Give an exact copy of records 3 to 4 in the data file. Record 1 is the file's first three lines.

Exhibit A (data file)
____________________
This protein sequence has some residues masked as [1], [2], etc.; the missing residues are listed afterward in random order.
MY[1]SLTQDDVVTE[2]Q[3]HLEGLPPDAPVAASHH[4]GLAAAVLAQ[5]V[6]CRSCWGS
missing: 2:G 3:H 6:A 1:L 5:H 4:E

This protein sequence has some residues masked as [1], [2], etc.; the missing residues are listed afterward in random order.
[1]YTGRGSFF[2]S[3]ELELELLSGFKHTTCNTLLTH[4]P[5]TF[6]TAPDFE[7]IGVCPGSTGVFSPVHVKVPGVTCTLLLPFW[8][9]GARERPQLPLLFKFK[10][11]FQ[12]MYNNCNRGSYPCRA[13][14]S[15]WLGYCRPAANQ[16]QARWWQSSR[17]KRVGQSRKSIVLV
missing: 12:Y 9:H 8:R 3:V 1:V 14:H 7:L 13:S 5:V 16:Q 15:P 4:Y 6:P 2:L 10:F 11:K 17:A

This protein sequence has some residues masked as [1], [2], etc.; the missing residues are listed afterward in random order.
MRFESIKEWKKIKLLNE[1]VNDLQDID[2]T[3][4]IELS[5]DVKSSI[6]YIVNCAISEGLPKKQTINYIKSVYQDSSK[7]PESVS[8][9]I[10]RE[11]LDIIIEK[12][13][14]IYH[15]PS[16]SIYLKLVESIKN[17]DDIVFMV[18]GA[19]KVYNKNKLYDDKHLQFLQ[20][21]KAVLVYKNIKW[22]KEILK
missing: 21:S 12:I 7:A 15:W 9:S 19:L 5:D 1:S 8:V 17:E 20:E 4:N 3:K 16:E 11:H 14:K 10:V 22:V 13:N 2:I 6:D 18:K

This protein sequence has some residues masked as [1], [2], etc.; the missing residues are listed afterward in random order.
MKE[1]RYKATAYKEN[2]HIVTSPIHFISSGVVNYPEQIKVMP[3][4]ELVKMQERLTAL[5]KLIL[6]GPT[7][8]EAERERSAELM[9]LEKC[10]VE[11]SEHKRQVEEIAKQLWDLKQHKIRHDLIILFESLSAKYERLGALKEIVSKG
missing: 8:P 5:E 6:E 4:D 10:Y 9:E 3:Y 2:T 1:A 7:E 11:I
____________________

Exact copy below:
This protein sequence has some residues masked as [1], [2], etc.; the missing residues are listed afterward in random order.
MRFESIKEWKKIKLLNE[1]VNDLQDID[2]T[3][4]IELS[5]DVKSSI[6]YIVNCAISEGLPKKQTINYIKSVYQDSSK[7]PESVS[8][9]I[10]RE[11]LDIIIEK[12][13][14]IYH[15]PS[16]SIYLKLVESIKN[17]DDIVFMV[18]GA[19]KVYNKNKLYDDKHLQFLQ[20][21]KAVLVYKNIKW[22]KEILK
missing: 21:S 12:I 7:A 15:W 9:S 19:L 5:D 1:S 8:V 17:E 20:E 4:N 3:K 16:E 11:H 14:K 10:V 22:V 13:N 2:I 6:D 18:K

This protein sequence has some residues masked as [1], [2], etc.; the missing residues are listed afterward in random order.
MKE[1]RYKATAYKEN[2]HIVTSPIHFISSGVVNYPEQIKVMP[3][4]ELVKMQERLTAL[5]KLIL[6]GPT[7][8]EAERERSAELM[9]LEKC[10]VE[11]SEHKRQVEEIAKQLWDLKQHKIRHDLIILFESLSAKYERLGALKEIVSKG
missing: 8:P 5:E 6:E 4:D 10:Y 9:E 3:Y 2:T 1:A 7:E 11:I